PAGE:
BOV’s share price currently stands at €1.21, markedly less than the €1.80 per share it cost towards the beginning of 2018.

At the same time, BOV registered €163.5 million in profits in the first nine months of the year – a remarkably positive result. It also issued its highest interim dividend since 2013.

The share price arguably reflects where BOV stands after a turbulent few years that its shareholder now hope to be past it.

In fact, while far lower than its historical levels, the bank’s share price is currently at its highest point since June 2019. However, it remains considerably less than its net asset value.

Commenting following the publication of the bank’s third quarter financial results, BOV Chairman Gordon Cordina pointed out that the marked difference between the net asset value on the balance sheet and its market value is “not something that is specific to BOV”, arguing that “it holds true for most other listed equities in Malta, and also for listed equities in the banking sector more generally.”

He added that BOV’s share price must be taken in the context of a very liquid economy: “People are in no hurry to sell their assets as they are otherwise served by their more liquid holdings.”

Dr Cordina continued: “In a situation where returns on investment in the bank are very high,” – BOV registered an 18 per cent return on equity for the first 9 months of the year – “are shareholders served better by distribution or reinvestment for future growth?”

Speaking to, the BOV Chairman says that the question boils down to the need for liquidity versus the need for growth, a question of short versus long term gratification.

“Shareholders might expect that retaining profits in BOV, instead of distributing them as dividends, will yield even higher profits and higher dividends down the line.”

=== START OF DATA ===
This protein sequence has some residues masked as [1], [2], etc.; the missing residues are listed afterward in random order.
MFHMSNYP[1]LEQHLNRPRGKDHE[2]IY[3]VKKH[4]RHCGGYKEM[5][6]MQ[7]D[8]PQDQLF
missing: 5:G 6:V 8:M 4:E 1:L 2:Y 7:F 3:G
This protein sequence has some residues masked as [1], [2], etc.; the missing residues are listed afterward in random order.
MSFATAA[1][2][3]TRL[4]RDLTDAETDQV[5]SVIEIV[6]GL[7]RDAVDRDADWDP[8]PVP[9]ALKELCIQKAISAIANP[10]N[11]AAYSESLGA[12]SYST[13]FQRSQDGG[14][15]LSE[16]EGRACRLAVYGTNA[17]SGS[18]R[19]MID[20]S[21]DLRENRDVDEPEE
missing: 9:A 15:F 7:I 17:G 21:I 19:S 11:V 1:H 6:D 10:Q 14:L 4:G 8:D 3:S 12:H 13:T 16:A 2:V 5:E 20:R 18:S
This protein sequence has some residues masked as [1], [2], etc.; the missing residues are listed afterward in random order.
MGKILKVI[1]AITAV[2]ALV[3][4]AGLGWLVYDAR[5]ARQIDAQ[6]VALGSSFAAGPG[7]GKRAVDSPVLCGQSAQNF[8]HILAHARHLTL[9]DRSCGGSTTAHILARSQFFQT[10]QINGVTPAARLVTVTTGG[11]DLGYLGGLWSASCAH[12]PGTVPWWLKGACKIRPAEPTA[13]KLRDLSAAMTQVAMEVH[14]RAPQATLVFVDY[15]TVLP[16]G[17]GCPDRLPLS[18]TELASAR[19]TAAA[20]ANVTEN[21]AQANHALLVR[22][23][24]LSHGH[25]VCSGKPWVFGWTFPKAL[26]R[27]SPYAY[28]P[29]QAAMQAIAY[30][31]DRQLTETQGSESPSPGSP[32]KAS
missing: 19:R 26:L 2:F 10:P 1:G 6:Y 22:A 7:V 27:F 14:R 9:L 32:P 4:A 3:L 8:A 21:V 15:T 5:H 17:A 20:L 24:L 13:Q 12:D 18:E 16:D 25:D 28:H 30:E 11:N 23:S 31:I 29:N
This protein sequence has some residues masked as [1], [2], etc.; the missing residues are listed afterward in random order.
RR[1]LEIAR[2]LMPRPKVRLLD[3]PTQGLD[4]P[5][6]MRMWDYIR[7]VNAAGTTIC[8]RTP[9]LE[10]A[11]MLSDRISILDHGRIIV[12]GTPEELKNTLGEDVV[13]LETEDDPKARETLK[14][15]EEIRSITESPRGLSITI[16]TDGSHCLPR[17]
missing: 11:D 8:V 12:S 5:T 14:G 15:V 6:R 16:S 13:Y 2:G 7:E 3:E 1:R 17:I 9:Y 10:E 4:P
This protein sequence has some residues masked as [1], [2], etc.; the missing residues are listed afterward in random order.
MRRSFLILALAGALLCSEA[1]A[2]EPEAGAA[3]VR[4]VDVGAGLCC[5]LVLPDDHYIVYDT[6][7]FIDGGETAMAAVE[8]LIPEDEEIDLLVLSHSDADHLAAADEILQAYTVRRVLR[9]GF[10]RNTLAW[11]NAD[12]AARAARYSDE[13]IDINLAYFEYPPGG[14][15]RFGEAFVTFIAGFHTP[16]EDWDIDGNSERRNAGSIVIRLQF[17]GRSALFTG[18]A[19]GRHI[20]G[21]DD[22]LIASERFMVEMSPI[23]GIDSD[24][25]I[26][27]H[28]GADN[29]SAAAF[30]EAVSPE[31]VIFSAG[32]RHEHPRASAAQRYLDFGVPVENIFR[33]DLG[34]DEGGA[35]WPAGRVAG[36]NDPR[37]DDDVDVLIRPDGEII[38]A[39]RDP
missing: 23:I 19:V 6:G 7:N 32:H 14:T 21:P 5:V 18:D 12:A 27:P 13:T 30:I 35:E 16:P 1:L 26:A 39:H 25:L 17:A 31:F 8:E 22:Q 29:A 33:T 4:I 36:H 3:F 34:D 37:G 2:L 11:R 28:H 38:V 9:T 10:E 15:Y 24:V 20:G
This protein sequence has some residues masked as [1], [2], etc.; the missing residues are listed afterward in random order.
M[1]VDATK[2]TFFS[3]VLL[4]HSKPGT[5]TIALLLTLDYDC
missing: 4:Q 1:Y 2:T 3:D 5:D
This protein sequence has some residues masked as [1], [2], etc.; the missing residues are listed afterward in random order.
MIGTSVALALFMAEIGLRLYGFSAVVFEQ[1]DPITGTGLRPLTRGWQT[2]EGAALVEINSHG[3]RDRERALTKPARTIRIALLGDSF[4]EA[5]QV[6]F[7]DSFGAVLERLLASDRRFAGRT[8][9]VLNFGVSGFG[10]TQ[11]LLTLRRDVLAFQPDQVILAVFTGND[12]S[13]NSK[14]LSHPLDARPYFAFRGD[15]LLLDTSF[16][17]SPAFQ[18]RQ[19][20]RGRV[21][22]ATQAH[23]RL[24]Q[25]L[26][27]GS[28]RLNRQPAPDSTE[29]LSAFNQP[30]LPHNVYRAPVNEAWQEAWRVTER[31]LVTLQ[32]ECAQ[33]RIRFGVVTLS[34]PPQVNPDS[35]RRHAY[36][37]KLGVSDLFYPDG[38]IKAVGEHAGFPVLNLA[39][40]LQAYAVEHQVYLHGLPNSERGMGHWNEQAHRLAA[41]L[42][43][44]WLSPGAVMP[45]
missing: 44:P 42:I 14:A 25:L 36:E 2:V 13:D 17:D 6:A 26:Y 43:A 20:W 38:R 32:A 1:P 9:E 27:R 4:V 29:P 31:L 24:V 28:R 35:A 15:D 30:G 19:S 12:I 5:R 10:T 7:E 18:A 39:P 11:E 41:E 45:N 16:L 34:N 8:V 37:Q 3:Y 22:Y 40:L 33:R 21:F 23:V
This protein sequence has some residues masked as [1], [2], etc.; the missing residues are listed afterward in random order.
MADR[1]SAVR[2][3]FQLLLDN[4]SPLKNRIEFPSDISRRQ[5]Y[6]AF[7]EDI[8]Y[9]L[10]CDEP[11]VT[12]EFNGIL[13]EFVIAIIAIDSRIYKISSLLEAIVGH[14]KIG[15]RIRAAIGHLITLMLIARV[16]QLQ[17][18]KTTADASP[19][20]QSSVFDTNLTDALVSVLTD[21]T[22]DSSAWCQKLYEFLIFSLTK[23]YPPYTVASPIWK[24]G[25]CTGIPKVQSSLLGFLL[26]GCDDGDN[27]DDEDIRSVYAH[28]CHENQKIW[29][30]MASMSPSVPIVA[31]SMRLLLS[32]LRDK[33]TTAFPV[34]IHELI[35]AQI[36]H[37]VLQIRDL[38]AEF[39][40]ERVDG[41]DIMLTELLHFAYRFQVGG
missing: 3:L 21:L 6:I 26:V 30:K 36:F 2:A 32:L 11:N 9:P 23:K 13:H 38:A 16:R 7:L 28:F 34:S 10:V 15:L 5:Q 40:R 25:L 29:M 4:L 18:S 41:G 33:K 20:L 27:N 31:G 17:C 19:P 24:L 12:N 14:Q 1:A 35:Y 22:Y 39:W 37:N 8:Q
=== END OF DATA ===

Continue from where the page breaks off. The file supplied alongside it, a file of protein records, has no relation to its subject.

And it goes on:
An investor’s preference between these two positions, he says, will depend on their personal views and circumstances.

BOV has now recommenced its policy of dividend distribution, which was on hold for a few years as the bank grappled with a number of significant issues.

During its Q3 results presentation, BOV stated that this dividend policy was devised while looking at past performance and future requirements for capital for the bank to sustain its operations, with a view to be sustainable into the foreseeable future.

“Through a policy of credible and sustained dividend distribution, I expect that BOV stock will become more attractive in the market and reach a price that more firmly reflects the values on the balance sheet,” said Dr Cordina.

The bank’s share price has certainly been moving in that direction. Writing on, Rizzo Farrugia Director Edward Rizzo notes that BOV stock has been “a clear outperformer” in 2023, registering gains of over 50 per cent. Despite this increase, it is still trading at a 40 per cent discount to its net asset value.

When asked for a comment on BOV equity’s performance by, Finco Treasury Management Ltd Managing Director Paul Bonello makes the case that the demand among Maltese investors is primarily for interest-bearing securities providing a fixed income – that is, bonds.

“Maltese equity markets suffer from there being very little liquidity,” he says, “along with a general lack of investor education. Most investors hardly understand the risk implications equity.”